We designed the toxicity convolutional neural network with an architecture and parameters adapted from a state-of-the-art CNN model, VGG [33], with high performance in image classification and well-known layers, activations, and initializations, including several 3×3 convolutions before a max-pooling layer. However, the limited size of our image crops (50×50 instead of 224×224 used by VGG) required a reduction in the depth of the network to prevent overfitting. Inspired by state-of-the-art architecture LeNet-5 [34], which was designed to work with 32×32 images, we constrained the network to 2 convolutional + max pooling groups of layers. Most of parameters were inherited from VGG model (batch size, initial learning rate, weight initialization…), since the lack of a general reference standard did not allow us to perform systematic optimization of parameters. Number of epochs was set up to 120 since performance of the network reached stability (hold-out validation using 33% of training data during 300 epochs with batch size of 256) while maintaining a reasonable computing time and preventing from potential overfitting. Kernel sizes of 3 and 5 were also tested reaching very similar results (AUC values for caspase-based evaluation were 0.9513±0.0065 and 0.9509±0.0053 for CNN Nuc model with kernel sizes of 3 and 5, respectively; p-val = 0.9), so we fixed them to 3 such as in original VGG architecture, which also speeded up computations x1.63. Final Tox_CNN network architecture comprises 4 convolutional and 2 fully connected layers (Fig 1E) to classify single-cell images as healthy or toxicity affected. The Rectified Linear Unit (ReLU) activation function is applied between each layer except the output dense layer, which uses a softmax activation function to provide a separate probability for each of the classes. We used ReLu as activation function since Sigmoid and Tanh can result in the so-called vanishing gradient problem. Convolutional layers convolve a 3×3 kernel over some input to produce 32, 32, 64, and 64 feature maps, respectively. To reduce the number of features and the computational complexity of the network, we introduced two max-pooling layers with a window size of 2×2 after convolutional layers 2 and 4. Additionally, to avoid overfitting, we included two dropout blocks after convolutional layers 2 and 4 (probability of 25%), and another one next to the first fully connected layer (probability of 50%). Dropout deactivates some neurons randomly with a specified probability during the weight update cycle. The final max-pooling layer is then flattened and followed by two densely connected layers with 512 and 2 features. Finally, we applied a softmax activation function to the output of last fully connected layer to calculate the probability for each class label. The total number of parameters to learn is equal to 4,031,458, most of them belong to the first fully connected layer. We used ADADELTA algorithm [35] to adjust the learning rate automatically. To increase the number of data and avoid overfitting, we augmented images by applying random rotations in the range of [0°, 20°], horizontal shifts in the range of [0, 0.2 × Imagewidth], vertical shifts in the range of [0, 0.2 × Imageheight], and horizontal/vertical flips, where Imagewidth and Imageheight show width and height of input images, respectively. By default, the modifications were applied randomly, so not every image will be changed every time. Images were normalized to zero mean and unit variance before feeding them into the network.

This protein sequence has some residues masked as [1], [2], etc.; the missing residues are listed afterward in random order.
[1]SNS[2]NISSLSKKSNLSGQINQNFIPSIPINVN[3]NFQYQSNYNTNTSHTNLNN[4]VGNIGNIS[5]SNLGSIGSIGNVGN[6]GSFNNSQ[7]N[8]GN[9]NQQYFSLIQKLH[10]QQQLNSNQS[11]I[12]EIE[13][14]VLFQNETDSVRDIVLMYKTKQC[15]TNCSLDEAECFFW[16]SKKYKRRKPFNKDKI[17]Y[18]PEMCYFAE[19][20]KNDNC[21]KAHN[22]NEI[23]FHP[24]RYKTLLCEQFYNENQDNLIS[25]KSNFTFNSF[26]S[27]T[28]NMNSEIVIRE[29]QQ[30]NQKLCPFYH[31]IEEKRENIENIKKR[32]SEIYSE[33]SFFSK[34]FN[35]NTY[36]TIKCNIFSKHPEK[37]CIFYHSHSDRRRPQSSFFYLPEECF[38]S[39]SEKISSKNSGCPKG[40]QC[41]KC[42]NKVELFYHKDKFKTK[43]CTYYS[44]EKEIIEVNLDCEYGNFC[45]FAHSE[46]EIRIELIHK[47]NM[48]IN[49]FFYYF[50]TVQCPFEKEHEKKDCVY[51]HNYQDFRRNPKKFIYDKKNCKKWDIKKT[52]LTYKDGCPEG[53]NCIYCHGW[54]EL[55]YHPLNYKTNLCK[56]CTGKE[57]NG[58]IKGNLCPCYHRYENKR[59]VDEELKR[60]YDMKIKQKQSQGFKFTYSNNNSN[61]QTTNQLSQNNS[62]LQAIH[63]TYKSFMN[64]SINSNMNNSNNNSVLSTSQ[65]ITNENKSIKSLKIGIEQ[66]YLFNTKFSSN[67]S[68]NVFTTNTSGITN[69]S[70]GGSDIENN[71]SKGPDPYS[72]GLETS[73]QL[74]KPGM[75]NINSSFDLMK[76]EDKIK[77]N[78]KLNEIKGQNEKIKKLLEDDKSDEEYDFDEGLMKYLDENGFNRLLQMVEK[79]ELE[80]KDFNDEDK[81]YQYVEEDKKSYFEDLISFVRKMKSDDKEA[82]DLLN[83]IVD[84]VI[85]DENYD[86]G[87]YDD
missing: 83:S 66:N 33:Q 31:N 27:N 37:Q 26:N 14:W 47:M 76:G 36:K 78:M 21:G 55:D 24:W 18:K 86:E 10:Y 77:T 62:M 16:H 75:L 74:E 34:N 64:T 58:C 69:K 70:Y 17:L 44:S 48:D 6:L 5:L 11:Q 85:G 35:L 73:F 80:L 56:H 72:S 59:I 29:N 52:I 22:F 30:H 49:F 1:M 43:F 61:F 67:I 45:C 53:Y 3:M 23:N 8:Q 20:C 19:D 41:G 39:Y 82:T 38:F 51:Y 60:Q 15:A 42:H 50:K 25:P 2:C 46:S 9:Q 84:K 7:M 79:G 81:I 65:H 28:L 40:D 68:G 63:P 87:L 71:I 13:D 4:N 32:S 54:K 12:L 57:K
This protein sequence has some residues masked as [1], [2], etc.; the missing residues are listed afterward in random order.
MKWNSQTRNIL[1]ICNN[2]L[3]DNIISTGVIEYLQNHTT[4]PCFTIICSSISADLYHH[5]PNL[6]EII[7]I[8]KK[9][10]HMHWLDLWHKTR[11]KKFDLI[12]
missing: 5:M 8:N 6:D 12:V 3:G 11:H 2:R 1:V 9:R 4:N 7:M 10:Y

Region based convolutional neural networks (Tox_RCNN)

We used state-of-the-art Faster Region-Based CNN [29] (RCNN) to both detect and classify cells as healthy or toxicity affected from entire images. Faster RCNN is composed of two modules: a Regional Proposal Network (RPN) and a RCNN network. RPN is a Fully Convolutional Network (FCN) [36] which proposes square regions within an image that may contain objects of interest without considering their classes while RCNN network classifies the object proposals from RPN into one of the classes (or background), and refines the bounding boxes’ coordinates of the final proposals. We used the original Faster RCNN architecture [29] without any significant modifications except for the number of outputs for the classification and regression layers since we have two classes. Therefore, the classification layer has 18 (9×2) outputs, and the regression layer has 36 (9×4) outputs (coordinates). Number of iterations was fixed to 750,000.

Label-free toxicity annotation of images

To train the network for single-cell toxicity prediction, a set of cells need to be labelled as healthy and toxicity affected. The uncertainty of the toxicity state of individual cells due to lack of bona-fide toxicity reporters hamper the possibility of creating a pure and clean training dataset. Therefore, cells were labeled according to the known or expected toxic response of different extreme treatments; a set of untreated cells (or cells under harmless treatment) were labelled as healthy, and a set of cells treated with known toxic compounds at the highest concentrations were labelled as toxicity affected. This labelling strategy minimize the amount of manual supervision needed to perform the tedious task of creating a large annotated dataset for training, avoiding also the use of any toxicity labels such as fluorescent reporters that always provide partial information since they are unable to detect all the toxic effects. These healthy and toxicity affected sets are initially conformed by all cells in a selection of wells correspondent to the appropriate extreme treatments. Training sets for both classes (healthy and toxicity affected) were balanced, where indicated, by removing all cells from randomly selected entire images. The final output is a field-based treatment-driven training dataset that represents two groups/classes with the (expected) highest mean difference in terms of toxicity state. A training-strategy avoiding overfitting was undertaken to properly deal with minimized, yet still present mislabeling of cells affected by toxicity in conditions with harmless or no treatment, as well as resilient cells in extreme harmful conditions.